Sometimes I think the Elizabeth River was made for the WSW wind and a small boat. Today was one of those days. The forecast called for 2-8 mph wind out of the southwest, heat and humidity. I am happy to say they got it all wrong.
I could tell the wind was better than expected when I first woke up. The trees were swaying in a steady breeze. I drove to the ramp with a light overcast, the wind still showing in the flags of the Navy ships in the shipyards. Low, grey clouds edged with white hung over the river. I launched around nine and raised sail a few minutes later.
I did my morning circuit of Crawford Bay. Ten snowbirds were at anchor, mostly Canadian. I wondered what they thought of the deadrise working crab pots along the shore, the old diesel certainly in need of a muffler. The only thing louder than the diesel was the mate, a woman with bleach-blond hair wrapped in a bandana, a bit of a paunch and a cigarette hanging from her lips. She talked as much as she worked. Nobody seemed to mind. I smiled.
Late morning I picked up my daughter at Freemason Harbor. She arrived with sandwiches, sodas and a nautical looking blouse she bought just for sailing. Could you ask for more? We motored around the corner to say hello to the schooner Virginia, looking better every day.
Spartina received a nice greeting from the crew and Stefan Edick, the captain, as he sat near the wheel and and jotted in a notebook. Stefan, always friendly to the our crew, asked when I was leaving for Martha's Vineyard and the Picton Castle. He said to give the captain of the barque, a fellow captain in a very small and tight knit community, his best wishes. I will.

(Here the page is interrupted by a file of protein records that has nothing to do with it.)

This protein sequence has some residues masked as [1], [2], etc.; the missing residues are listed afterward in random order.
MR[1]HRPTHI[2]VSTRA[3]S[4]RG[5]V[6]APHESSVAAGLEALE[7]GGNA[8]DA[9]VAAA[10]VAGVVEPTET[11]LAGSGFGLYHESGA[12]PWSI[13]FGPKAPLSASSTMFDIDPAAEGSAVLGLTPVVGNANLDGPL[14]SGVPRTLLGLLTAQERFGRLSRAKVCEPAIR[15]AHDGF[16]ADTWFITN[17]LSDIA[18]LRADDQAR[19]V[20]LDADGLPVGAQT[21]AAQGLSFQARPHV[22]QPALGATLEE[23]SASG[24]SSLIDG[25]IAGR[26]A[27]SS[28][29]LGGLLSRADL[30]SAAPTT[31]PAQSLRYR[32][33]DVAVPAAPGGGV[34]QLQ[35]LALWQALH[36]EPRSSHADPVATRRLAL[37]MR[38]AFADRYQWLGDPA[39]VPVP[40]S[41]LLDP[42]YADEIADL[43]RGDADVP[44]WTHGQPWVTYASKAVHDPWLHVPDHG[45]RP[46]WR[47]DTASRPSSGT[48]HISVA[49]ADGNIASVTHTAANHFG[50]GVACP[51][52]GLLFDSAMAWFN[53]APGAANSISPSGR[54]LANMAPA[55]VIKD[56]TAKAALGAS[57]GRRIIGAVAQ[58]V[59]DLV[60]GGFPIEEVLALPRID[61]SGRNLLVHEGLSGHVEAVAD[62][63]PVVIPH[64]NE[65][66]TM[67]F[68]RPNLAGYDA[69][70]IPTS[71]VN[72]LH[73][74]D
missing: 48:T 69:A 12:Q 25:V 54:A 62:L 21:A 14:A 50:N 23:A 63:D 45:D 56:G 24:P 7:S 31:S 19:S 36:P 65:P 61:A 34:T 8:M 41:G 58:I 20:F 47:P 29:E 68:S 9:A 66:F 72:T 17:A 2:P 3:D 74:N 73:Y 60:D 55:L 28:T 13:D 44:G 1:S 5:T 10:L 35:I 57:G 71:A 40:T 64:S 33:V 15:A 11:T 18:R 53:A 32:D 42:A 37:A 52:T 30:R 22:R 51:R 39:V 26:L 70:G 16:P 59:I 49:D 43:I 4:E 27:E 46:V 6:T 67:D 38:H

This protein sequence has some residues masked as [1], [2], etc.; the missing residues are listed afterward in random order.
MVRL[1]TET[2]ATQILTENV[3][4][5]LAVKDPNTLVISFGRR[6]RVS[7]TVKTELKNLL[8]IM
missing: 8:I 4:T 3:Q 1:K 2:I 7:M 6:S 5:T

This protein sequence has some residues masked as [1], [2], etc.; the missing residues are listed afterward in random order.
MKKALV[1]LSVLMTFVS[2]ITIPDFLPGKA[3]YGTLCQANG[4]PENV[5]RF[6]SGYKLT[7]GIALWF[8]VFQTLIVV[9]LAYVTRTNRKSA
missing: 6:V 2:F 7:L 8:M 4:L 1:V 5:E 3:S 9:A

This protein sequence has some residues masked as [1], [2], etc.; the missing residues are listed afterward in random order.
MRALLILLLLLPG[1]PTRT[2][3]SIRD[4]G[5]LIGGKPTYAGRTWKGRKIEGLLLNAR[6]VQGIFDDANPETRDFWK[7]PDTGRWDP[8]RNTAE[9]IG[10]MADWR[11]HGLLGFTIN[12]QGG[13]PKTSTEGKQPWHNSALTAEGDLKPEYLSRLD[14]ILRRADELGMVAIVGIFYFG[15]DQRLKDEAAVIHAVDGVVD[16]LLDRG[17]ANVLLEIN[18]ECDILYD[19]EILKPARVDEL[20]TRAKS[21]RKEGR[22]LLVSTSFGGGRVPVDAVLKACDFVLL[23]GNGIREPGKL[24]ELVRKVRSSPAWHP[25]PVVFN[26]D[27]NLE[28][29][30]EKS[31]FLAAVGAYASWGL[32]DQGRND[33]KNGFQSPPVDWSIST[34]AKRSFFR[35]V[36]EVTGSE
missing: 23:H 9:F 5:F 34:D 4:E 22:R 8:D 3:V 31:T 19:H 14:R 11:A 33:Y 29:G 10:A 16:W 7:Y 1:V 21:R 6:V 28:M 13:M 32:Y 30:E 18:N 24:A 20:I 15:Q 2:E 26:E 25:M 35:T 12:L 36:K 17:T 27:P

We spent a few hours enjoying the WSW wind, both the pure wind on Town Point Reach west of downtown and the swirling wind in the harbor that that dances around the tall buildings in unexpected, unpredictable ways. Eight or ten mph, maybe better, it was a pleasant ride. The clouds left us and it was blue skies and a fresh breeze to keep us cool. For a while I thought a boat was crowding us until I saw the crew, a friendly Dutch couple, just wanted to get a nice angle for a photograph. We obliged, then took their photograph.
After dropping off the daughter I headed back to the ramp, walking forward to bring down the jib. The deck was hot on my bare feet and I thought of the emails I had received about not wearing shoes while on Spartina. Stubbed toes, broken toes were the stories that came to me. And I also thought of the email I had received from the Picton Castle. The line "We often go barefoot" was tucked in the "what to bring section" concerning shoes. This surprised me. I have seen how the decks of tall ships are crowded with hardware and fittings. Big boat or small, I find I will be as shoeless as Joe Jackson.
The cookout was a success, though I have few photographs to prove it. Crawfish, boiled in the pot for three minutes then let to soak up the spices for 15 minutes, were a hit. Timing was crucial and the oysters took too long to cook, many were eaten raw (and I have to wonder if there is a better way to eat an oyster than uncooked and slurped with its own salty brine). Clams fit into the schedule better. Once the pot of crawfish was removed from the burner for the quarter hour steeping, clams were put on the same burner to steam until they opened, doing so just as the crawfish reached their seasoned peak.
And what to do with a few pounds of leftover crawfish? Frozen in a tub, they steamed up beautifully tonight with artichokes and rice. A perfect ending to a day with WSW wind.